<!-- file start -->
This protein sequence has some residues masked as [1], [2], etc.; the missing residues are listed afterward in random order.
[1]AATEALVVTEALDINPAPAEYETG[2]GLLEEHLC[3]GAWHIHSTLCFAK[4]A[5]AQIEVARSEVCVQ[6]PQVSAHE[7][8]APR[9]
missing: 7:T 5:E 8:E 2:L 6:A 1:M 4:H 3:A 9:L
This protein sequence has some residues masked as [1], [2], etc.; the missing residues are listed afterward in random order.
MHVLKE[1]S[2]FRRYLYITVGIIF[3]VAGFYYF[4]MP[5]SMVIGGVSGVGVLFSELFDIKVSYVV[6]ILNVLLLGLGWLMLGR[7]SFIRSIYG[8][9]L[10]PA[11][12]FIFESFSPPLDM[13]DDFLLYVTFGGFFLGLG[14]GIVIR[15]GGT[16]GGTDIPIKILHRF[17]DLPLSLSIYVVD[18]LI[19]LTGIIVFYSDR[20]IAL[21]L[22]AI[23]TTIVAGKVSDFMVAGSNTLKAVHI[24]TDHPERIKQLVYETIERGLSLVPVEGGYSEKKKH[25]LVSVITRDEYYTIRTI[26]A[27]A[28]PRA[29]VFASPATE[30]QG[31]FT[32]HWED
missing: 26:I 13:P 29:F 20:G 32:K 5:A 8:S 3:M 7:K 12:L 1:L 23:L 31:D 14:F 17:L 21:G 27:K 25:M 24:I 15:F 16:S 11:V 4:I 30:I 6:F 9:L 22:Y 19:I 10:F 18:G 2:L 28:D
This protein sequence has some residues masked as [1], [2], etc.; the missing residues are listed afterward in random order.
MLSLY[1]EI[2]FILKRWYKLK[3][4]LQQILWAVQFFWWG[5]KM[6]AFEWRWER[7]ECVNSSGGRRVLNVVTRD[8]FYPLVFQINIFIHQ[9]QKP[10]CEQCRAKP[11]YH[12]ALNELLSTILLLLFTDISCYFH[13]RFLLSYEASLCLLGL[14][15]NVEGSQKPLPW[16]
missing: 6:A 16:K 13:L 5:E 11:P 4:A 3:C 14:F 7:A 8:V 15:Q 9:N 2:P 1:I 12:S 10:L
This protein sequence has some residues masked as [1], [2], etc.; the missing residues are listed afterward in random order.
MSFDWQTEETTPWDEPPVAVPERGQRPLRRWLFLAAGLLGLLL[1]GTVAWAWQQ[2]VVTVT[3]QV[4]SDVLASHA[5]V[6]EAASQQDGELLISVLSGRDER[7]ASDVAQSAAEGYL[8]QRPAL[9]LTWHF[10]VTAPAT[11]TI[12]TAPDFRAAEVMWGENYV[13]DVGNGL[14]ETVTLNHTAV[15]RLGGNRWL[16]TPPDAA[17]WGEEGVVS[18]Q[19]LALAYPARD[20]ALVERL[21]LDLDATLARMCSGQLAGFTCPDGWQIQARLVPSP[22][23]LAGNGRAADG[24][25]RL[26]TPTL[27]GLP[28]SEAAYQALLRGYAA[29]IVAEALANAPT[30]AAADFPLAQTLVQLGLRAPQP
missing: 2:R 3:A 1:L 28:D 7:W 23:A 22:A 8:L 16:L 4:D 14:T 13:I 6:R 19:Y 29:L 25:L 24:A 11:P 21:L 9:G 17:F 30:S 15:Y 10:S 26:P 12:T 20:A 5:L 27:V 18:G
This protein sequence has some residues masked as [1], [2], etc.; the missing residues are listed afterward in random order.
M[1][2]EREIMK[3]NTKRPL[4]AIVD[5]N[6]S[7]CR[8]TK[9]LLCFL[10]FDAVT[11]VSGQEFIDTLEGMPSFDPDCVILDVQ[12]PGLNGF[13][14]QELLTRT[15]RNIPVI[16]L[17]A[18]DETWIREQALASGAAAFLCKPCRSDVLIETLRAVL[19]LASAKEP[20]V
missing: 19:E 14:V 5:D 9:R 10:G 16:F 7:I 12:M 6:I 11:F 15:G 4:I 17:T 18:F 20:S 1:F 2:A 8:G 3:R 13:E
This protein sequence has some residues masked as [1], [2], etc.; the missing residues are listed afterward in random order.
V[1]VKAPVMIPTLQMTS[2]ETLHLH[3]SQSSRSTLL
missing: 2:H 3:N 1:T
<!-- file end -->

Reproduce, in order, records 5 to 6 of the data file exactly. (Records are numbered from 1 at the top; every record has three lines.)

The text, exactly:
This protein sequence has some residues masked as [1], [2], etc.; the missing residues are listed afterward in random order.
M[1][2]EREIMK[3]NTKRPL[4]AIVD[5]N[6]S[7]CR[8]TK[9]LLCFL[10]FDAVT[11]VSGQEFIDTLEGMPSFDPDCVILDVQ[12]PGLNGF[13][14]QELLTRT[15]RNIPVI[16]L[17]A[18]DETWIREQALASGAAAFLCKPCRSDVLIETLRAVL[19]LASAKEP[20]V
missing: 19:E 14:V 5:D 9:R 10:G 16:F 7:I 12:M 6:I 11:F 15:G 4:I 17:T 18:F 20:S 1:F 2:A 8:G 3:R 13:E
This protein sequence has some residues masked as [1], [2], etc.; the missing residues are listed afterward in random order.
V[1]VKAPVMIPTLQMTS[2]ETLHLH[3]SQSSRSTLL
missing: 2:H 3:N 1:T